The best of the rest

1. Ryan Nassib, QB, Syracuse, Senior (6021, 227 and 5.06): Nassib is a quarterback with great fundamentals, a quick release and the arm strength to make every NFL throw with ease. While Nassib needs to work on throwing the deep ball, he is very accurate on short and intermediate passes. We still think he can be a high end starter if he can improve his deep ball accuracy. Nassib is an exceptional value in the fourth-round.

2. Matt Barkley, QB, USC, Senior (6024, 227 and 5.05 E): Barkley is very technically sound, gets rid of the ball quickly and consistently makes quick, accurate throws on short/intermediate passes. While he doesn’t possess top arm strength, he has enough arm strength to make most NFL throws. His ability to lead receivers and be accurate on timing routes is impressive. Having played in USC’s pro-style offense his entire college career, he does a great job of making the pre-snap read and can adjust the play and make the correct protection calls. Although I do not believe he can be a top tier NFL quarterback, I do believe he can be a solid starter, which is why he is a good value in the fourth round.

3. Quinton Patton, WR, Louisiana Tech, Senior (6000, 204 and 4.53): Patton is a very efficient route runner who runs sharp and precise routes. Able to maintain his speed throughout routes, Patton is consistently able to gain separation against man coverage. He is a smooth, fluid athlete capable of getting open on a consistent basis against all types of coverage. Although he lacks premier speed, he is fast accelerating to full speed and has consistently shown the skill to make big plays after the catch. He is a polished prospect and one who should come off the board early in round four.

Matt BarkleyMany are surprised that USC's Matt Barkley has fallen this far.

4. Jesse Williams, DT, Alabama, Senior (6033, 323 and 5.20 E): Williams is a player who displays remarkable playing strength and is the best pure nose tackle in the draft. While he lacks the football experience of many other defensive line prospects and is still learning to play the game, he can physically dominate offensive linemen when he uses good technique and maintains leverage throughout the play. However, he doesn’t do it regularly enough and gets caught playing too tall and upright, which allows linemen to get into his frame and negate his strength. Williams is still a highly regarded prospect for a 34 defense and he should come off the board quickly as day three begins.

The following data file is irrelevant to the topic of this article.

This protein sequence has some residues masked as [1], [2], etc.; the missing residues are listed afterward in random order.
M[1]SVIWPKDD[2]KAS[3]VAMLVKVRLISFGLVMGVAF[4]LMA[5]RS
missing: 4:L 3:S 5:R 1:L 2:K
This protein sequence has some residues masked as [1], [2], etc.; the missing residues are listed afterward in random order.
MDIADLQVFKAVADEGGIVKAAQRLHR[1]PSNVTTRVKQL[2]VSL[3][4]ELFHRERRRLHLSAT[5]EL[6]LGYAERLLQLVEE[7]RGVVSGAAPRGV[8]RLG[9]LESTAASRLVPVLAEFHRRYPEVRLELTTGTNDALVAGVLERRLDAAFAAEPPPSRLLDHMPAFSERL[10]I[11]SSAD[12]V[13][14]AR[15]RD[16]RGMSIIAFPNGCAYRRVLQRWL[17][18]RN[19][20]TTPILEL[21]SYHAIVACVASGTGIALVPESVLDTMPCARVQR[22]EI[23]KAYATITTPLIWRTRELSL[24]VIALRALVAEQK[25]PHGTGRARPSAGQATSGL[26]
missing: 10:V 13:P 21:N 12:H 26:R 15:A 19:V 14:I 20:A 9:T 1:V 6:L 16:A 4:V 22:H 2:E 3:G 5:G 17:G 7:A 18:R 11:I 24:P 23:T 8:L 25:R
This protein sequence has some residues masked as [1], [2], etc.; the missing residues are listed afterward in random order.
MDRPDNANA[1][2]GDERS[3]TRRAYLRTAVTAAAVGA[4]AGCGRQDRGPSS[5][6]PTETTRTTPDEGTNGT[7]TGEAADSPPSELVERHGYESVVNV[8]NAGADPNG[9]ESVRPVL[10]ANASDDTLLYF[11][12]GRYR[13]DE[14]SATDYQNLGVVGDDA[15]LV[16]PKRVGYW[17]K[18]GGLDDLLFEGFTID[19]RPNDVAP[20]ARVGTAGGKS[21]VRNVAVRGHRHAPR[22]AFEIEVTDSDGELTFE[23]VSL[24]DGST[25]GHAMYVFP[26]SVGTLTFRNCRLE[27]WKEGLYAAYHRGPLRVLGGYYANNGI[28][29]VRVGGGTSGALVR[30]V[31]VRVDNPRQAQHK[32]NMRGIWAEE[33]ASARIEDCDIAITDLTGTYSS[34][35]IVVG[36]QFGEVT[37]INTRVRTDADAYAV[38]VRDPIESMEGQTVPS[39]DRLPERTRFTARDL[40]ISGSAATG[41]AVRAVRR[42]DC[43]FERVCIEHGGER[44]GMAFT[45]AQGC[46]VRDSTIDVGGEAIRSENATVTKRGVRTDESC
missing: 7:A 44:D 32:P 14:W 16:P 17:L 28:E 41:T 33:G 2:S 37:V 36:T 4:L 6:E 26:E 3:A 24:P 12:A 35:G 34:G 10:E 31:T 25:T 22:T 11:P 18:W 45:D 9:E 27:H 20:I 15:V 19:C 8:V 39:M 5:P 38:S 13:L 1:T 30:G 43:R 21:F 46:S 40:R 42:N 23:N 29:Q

5. Sanders Commings, CB, Georgia, Senior (6001, 216 and 4.41): Commings has great size for the position with great arm length and the bulk required to step up and defend the run and combined with elite athleticism he is the complete physical package. He has quick and compact backpedal and can transition out of it fast, but he does not consistently close fast on passes, which I believe is more because of a lack of desire than a lack of ability. His loose hips and quick feet help him to turn and run with receiver without losing a step and he has the speed to stay with receiver deep down the field. Despite his rare athletic traits and excellent size for the position, he has fallen down draft boards because teams question his competitiveness, passion and willingness to do whatever it takes to be a top player.